One of the first real scenes from Tiger Woods' 2016 comeback was of the superstar in shorts, hitting a careful 9-iron into a wall-height screen on a fancy in-home simulator.
It isn't hard to imagine that a $50-million mansion would have the finest technology (and finishes) money can buy, but you don't have to have a nine-figure income to work on your game in the comfort of your basement or garage.
Mike Rohr and Kyle Morris each did it from scratch—Rohr in unused warehouse space at his company outside Detroit, and Morris for his teaching studio in Dublin, Ohio. Depending on the level of technology you want, a complete build-out with turf, netting, screen, computer, software and projector will run you $3,000 at the low end and upward of $50,000 if you check all the option boxes.
Rohr's project was down and dirty. Taking advantage of the space at his carpet business (and his experience installing floors and as a former instructor at TPC Scottsdale), he sourced and built everything for the hitting area for less than $500. He bought a second-hand FlightScope Kudu indoor radar tracking system for $1,700, and a screen, projector and an ordinary PC for another $750.
The setup is less than elegant, with the projector and computer resting on an employee refrigerator, but Rohr happily bashes balls through the cold Michigan winters. He even used one of his carpeting tricks to get a more realistic experience. "I removed the center section of the hitting mat and added a small cut-out of turf," says Rohr, who posts videos of his muscle-shirted 108-miles-per-hour 8-irons on Facebook and Instagram. "It flies away like a divot, which reduces the impact on your joints and gives you more realistic numbers on the radar."
Morris started his project with far less handyman credentials, but he had a bigger budget and a more ambitious goal: build an enclosed simulator space from the bare studs for his boutique golf-instruction studio. It took him two months and about $35,000—which includes the cost of a top-of-the-line $25,000 TrackMan radar system. "My expertise walking in? I could screw in a light bulb," says Morris, whose finished product can be found at The Golf Room in Dublin. "I'm no Bob Vila, but my wife is super handy. She architected out how it would look, and I put it together piece by piece."
To build a viable simulator that can accommodate the full bag, you need at least 15 feet of run from the tee area to the screen, 10 feet of width and 10-foot high ceilings. The framework for the screen isn't complicated to make, and the turf and netting for the floors and walls is relatively cheap. "Really, all you need are three pieces of angle iron bolted to a stud, a screen, a mat, a simulator and a projector, a computer and an HDMI splitter," Morris says. "The expense comes with upgrading the technology. If you're going to do an indoor simulator, why would you use something that isn't accurate? What's the point? For a decent player, there's a big difference between hitting a 7-iron 145 and 152."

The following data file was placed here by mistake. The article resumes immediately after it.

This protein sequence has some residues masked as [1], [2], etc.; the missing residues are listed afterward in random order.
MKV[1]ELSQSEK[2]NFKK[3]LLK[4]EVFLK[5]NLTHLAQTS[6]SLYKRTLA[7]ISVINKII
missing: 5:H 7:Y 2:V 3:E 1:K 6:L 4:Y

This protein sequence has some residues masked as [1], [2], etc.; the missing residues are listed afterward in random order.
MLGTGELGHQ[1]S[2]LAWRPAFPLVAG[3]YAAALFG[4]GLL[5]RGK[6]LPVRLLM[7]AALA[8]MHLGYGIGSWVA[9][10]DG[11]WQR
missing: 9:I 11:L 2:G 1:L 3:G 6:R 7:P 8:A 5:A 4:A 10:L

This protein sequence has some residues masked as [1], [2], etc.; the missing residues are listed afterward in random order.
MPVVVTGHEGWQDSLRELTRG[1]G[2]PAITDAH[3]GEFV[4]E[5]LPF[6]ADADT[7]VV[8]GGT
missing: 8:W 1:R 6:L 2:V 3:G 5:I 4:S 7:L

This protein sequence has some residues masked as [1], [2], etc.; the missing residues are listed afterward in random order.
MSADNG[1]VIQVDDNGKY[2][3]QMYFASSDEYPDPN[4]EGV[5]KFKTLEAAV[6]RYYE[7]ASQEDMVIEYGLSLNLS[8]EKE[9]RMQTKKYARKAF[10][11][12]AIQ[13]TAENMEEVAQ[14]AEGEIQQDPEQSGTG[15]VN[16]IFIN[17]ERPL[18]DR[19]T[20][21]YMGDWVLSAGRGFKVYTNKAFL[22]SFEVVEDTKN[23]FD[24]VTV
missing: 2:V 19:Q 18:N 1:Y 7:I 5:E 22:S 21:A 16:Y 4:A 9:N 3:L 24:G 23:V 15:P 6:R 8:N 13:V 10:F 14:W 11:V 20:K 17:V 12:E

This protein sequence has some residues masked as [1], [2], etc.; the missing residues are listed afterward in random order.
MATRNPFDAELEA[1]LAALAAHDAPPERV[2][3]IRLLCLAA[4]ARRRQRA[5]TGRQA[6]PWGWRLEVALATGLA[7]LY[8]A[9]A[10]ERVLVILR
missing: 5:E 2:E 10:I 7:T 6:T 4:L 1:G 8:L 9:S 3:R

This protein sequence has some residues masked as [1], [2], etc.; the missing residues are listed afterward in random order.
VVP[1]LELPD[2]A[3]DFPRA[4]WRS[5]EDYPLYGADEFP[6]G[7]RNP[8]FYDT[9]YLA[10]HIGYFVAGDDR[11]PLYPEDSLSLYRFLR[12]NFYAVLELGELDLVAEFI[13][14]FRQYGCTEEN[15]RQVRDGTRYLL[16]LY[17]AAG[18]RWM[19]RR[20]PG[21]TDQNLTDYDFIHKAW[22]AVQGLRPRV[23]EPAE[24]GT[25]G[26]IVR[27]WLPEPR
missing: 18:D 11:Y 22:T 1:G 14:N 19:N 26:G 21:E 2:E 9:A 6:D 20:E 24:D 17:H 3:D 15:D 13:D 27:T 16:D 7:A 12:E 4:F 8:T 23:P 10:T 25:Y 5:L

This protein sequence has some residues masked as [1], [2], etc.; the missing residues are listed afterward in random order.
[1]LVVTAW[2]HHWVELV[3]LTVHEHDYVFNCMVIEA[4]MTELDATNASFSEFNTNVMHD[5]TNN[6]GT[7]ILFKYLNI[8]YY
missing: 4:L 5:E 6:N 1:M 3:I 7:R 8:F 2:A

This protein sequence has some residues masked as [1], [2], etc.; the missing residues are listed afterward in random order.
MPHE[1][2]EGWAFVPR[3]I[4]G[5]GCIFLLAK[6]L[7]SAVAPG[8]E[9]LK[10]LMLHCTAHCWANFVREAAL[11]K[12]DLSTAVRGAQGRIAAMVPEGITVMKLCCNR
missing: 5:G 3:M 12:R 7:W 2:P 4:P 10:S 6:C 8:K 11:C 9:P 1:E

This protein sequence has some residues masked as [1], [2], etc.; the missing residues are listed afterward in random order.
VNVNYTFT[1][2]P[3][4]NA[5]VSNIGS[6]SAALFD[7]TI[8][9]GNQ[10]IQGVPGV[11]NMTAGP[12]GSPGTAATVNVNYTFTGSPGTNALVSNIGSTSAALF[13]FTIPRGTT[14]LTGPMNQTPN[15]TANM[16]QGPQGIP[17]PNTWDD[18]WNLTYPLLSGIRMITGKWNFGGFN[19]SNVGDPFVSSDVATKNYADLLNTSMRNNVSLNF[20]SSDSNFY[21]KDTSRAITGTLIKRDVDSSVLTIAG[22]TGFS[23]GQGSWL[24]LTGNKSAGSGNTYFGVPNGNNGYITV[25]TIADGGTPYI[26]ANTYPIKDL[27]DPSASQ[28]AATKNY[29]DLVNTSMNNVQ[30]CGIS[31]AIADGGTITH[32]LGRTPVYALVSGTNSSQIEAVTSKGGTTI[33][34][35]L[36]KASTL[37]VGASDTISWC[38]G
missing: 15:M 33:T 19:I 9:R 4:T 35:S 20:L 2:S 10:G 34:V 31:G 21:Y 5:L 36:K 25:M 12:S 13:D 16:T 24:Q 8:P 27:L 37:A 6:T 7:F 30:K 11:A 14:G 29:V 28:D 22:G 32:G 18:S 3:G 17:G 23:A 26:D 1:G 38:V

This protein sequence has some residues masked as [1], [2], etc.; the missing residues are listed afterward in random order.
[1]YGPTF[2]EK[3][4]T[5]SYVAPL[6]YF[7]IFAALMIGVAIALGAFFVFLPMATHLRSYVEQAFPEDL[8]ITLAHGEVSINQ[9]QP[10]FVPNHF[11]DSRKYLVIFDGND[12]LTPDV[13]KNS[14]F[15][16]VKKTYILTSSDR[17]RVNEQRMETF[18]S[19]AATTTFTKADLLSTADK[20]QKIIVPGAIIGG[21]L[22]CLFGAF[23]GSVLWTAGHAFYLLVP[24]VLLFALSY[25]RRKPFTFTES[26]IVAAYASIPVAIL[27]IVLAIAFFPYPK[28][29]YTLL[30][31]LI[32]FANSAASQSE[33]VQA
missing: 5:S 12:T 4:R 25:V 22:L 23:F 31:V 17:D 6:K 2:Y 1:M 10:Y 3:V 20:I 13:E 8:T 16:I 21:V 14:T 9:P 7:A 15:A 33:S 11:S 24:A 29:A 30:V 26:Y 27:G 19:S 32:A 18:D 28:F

Morris' polished space looks like a high-end display at the PGA Merchandise Show, with mood lighting and nice chairs. Meticulous spreadsheet work tells him he saved $15,000 off TrackMan's $50,000 sticker price for a turnkey studio build-out. The learning curve was such that when Morris built another simulator bay next door, he cut a week off the assembly time. "It's kind of like having that second kid," Morris says. "You know what to expect the next time around."
One common mistake? Failing to take into account what happens when you don't catch shots exactly, um, flush. You're going to want carpet or padding off to the sides to keep shanks from ricocheting off your head.
Rohr and Morris say there's plenty of ground between a bare-bones setup—built around a second-hand radar unit or a $2,000 photo-based unit like Sky Trak— and a professional-grade rig for anybody to find the right combination of technology and economy. "If I was putting one in my house, I wouldn't need some of the bells and whistles, but if you're already committing to spend $25,000 on a TrackMan, what's another $1,000 or $1,500 to get a nicer screen or a higher-quality hitting mat?" says Morris, who added a matching simulator in the bay next to his first build. "You could also get a Foresight Sports GC2 launch monitor—which you could also take outside—and have a nice setup for around $8,000."
If the blizzard of simulator, screen, projector and mat options make your head hurt, you can leave the decisions to the experts. Full Swing Golf sells a do-it-yourself version of its popular S2 simulator that comes with everything you need in one box. The company says it would take two reasonably handy people two days to put the package together following the video instructions. What does "reasonably handy" mean? That you'd be comfortable installing a powered garage-door opener.
The S2 starts at $19,900, or you could spend $50,000 or more to upgrade to the S8 model Woods and Jordan Spieth have in their homes—and see all of your shanks and foozles in high-definition.
Convenience does have a price.
▶ Do It Yourself: How To Build Your Own Putting Green
For homeowners desiring to pack more golf into their lives—not add a chore—a synthetic-turf green is the way to go.
By Max Adler
▶ Do It Yourself: How To Build Your Own Clubs
The only reward greater than distance is knowledge.
By Mike Stachura
▶ Do It Yourself: Swings
Even instructors agree, the best players are often self-taught.
By Joel Beall